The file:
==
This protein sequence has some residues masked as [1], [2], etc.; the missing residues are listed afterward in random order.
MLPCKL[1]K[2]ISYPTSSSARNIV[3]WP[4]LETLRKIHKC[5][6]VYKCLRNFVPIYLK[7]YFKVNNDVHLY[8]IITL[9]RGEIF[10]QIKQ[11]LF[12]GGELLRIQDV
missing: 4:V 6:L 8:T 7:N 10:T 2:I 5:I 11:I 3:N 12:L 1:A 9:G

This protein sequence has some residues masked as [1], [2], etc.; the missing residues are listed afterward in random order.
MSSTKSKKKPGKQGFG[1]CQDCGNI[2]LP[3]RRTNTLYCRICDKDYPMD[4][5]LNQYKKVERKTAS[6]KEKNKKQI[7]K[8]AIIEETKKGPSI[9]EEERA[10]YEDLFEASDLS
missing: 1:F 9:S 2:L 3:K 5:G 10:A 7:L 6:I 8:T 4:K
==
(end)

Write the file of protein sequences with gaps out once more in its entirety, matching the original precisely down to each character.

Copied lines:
This protein sequence has some residues masked as [1], [2], etc.; the missing residues are listed afterward in random order.
MLPCKL[1]K[2]ISYPTSSSARNIV[3]WP[4]LETLRKIHKC[5][6]VYKCLRNFVPIYLK[7]YFKVNNDVHLY[8]IITL[9]RGEIF[10]QIKQ[11]LF[12]GGELLRIQDV
missing: 4:V 6:L 8:T 7:N 10:T 2:I 5:I 11:I 3:N 12:L 1:A 9:G

This protein sequence has some residues masked as [1], [2], etc.; the missing residues are listed afterward in random order.
MSSTKSKKKPGKQGFG[1]CQDCGNI[2]LP[3]RRTNTLYCRICDKDYPMD[4][5]LNQYKKVERKTAS[6]KEKNKKQI[7]K[8]AIIEETKKGPSI[9]EEERA[10]YEDLFEASDLS
missing: 1:F 9:S 2:L 3:K 5:G 10:A 7:L 6:I 8:T 4:K